Week of December 3, 2001
Snapshot from the Field
Start of Euro Push?
Blair Urges Embrace of Europe,By JACK LYNE
Blasts Failures of Past UK Policies
Site Selection Executive Editor of Interactive Publishing
BIRMINGHAM, England -- In a speech ripe with potential site selection ramifications, British Prime Minister Tony Blair recently urged his nation to substantially strengthen its connection with Europe. Many observers, in fact, interpreted Blair's strongly worded remarks as the opening salvo in a campaign for UK membership in the European Monetary Union (EMU).
Britain has a "history of missed opportunities" in Europe, Blair asserted in a speech to the European Research Institute in Birmingham. One of those missed opportunities, he asserted, was the nation's failure to participate in shaping the European Union's monetary policy.
'We Squandered Our Sovereignty'Even with that hedge on EMU membership, though, Blair's speech strongly lambasted past UK policies toward Europe. He traced in detail a rocky relationship spanning 50-plus years.
"The tragedy for British politics and for Britain is that too many politicians have consistently failed . . . to appreciate the reality of European integration, and in so doing they have failed Britain's interests," Blair said. "When we isolated ourselves in the past, we squandered our sovereignty, leaving us sole masters of a shrinking sphere of influence. . . . We must be whole-hearted, not half-hearted, partners in Europe. . . . Britain has no economic future outside Europe."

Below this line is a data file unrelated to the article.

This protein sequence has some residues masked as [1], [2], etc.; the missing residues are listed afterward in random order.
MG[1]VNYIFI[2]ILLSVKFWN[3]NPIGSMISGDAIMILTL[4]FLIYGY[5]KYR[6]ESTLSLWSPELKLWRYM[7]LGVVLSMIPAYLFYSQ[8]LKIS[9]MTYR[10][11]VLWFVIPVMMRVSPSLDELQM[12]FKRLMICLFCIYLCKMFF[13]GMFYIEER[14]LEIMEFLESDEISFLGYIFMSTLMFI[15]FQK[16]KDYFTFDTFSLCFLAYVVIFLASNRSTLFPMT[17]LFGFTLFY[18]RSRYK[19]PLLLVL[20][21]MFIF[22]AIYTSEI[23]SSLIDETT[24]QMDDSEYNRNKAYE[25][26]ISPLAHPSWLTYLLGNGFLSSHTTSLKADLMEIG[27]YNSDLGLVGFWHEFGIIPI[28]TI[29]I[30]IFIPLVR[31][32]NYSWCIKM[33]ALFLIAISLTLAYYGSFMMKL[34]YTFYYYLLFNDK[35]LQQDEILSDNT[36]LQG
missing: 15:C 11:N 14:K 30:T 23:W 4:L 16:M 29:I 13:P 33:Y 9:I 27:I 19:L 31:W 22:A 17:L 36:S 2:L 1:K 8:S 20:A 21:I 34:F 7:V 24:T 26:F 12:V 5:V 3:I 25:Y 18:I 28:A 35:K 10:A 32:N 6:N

Blair maintained, however, that a more proactive role doesn't mean abandoning sovereignty. "Sovereignty has to be deployed for national advantage," he said. "It is true that British governments have shared sovereignty over some decisions. But we have retained control over our immigration policy and national border controls, our tax, defense and foreign policies, and will continue to do so. . . .
"We have a vision for Europe: as a union of nations working more closely together, not a federal superstate submerging national identity," he continued. "It is the right vision for Europe. Let us have the confidence to go out and win support for it."
Critic: 'Back to Boom and Bust'Reactions to Blair's speech covered a broad gamut, most centered on the euro.
"We do not have to join the euro to be a constructive and influential member of the EU," responded Ian Davidson, a Labor Party member of Parliament. "Locking into the euro would lead to a loss of economic control and take us back to boom and bust, which we've worked so hard to overcome."
On the other hand, John Edmonds, general secretary of the UK's 700,000-member GMB union, called the speech a "positive statement" that "clearly shows that [EMU membership] is a matter of when and not if."
Blair didn't go far enough, contended Matthew Taylor, a Liberal Democrat member of Parliament. Putting off pushing for the euro is costing the UK jobs, he charged. Blair "must show a firm lead and set a date for a referendum," Taylor said.
Blair made no mention of a referendum date in his Birmingham speech. Reportedly, Roger Liddle, Blair's chief EU policy adviser, recently told Labor Party members of Parliament that the government was leaning toward a spring 2003 euro referendum. Liddle, however, has since denied making the statement.
Some Firms Restive, But UK
More recent EMU concerns, though, have centered on the euro's weakness against the pound. (Late last week, one pound converted to 1.6 euros.)
As a result, Toyota last year told its UK suppliers to settle all bills using the euro. GMB's Edmonds called the decision "further evidence that business as a whole is moving towards the euro."
Companies with UK operations have also been restive regarding the euro question.
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